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Jemmott III JB, Sweet Jemmott L, Fong GT. Abstinence and Safer Sex HIV Risk-Reduction Interventions for African American AdolescentsA Randomized Controlled Trial. JAMA. 1998;279(19):1529–1536. doi:10.1001/jama.279.19.1529
Context.— African American adolescents are at high risk of contracting sexually
transmitted infection with human immunodeficiency virus (HIV), but which behavioral
interventions to reduce risk are most effective and who should conduct them
is not known.
Objective.— To evaluate the effects of abstinence and safer-sex HIV risk-reduction
interventions on young inner-city African American adolescents' HIV sexual
risk behaviors when implemented by adult facilitators as compared with peer
Design.— Randomized controlled trial with 3-, 6-, and 12-month follow-up.
Setting.— Three middle schools serving low-income African American communities
in Philadelphia, Pa.
Participants.— A total of 659 African American adolescents recruited for a Saturday
Interventions.— Based on cognitive-behavioral theories and elicitation research, interventions
involved 8 1-hour modules implemented by adult facilitators or peer cofacilitators.
Abstinence intervention stressed delaying sexual intercourse or reducing its
frequency; safer-sex intervention stressed condom use; control intervention
concerned health issues unrelated to sexual behavior.
Main Outcome Measures.— Self-reported sexual intercourse, condom use, and unprotected sexual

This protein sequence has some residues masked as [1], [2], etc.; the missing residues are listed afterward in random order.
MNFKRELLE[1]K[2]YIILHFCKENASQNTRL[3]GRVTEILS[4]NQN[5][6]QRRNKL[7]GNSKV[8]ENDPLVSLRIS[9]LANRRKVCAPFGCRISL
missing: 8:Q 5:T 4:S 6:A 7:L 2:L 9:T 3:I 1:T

Results.— Mean age of the enrollees was 11.8 years; 53% were female and 92.6%
were still enrolled at 12 months. Abstinence intervention participants were
less likely to report having sexual intercourse in the 3 months after intervention
than were control group participants (12.5% vs 21.5%, P=.02), but not at 6- or 12-month follow-up (17.2% vs 22.7%, P=.14; 20.0% vs 23.1%, P=.42, respectively).
Safer-sex intervention participants reported significantly more consistent
condom use than did control group participants at 3 months (odds ratio [OR]=3.38;
95% confidence interval [CI], 1.25-9.16) and higher frequency of condom use
at all follow-ups. Among adolescents who reported sexual experience at baseline,
the safer-sex intervention group reported less sexual intercourse in the previous
3 months at 6- and 12-month follow-up than did control and abstinence intervention
(adjusted mean days over prior 3 months, 1.34 vs 3.77 and 3.03, respectively; P≤.01 at 12-month follow-up) and less unprotected intercourse
at all follow-ups than did control group (adjusted mean days, 0.04 vs 1.85,
respectively, P<.001, at 12-month follow-up).
There were no differences in intervention effects with adult facilitators
as compared with peer cofacilitators.
Conclusion.— Both abstinence and safer-sex interventions can reduce HIV sexual risk
behaviors, but safer-sex interventions may be especially effective with sexually
experienced adolescents and may have longer-lasting effects.
IT IS WELL documented1,2
that African American adolescents are at high risk of sexually transmitted
infection with human immunodefiency virus (HIV), which causes acquired immunodeficiency
syndrome (AIDS). Although a growing amount of literature3,4
suggests that behavioral interventions can reduce adolescents' self-reported
HIV risk-associated sexual behavior, several questions remain unanswered: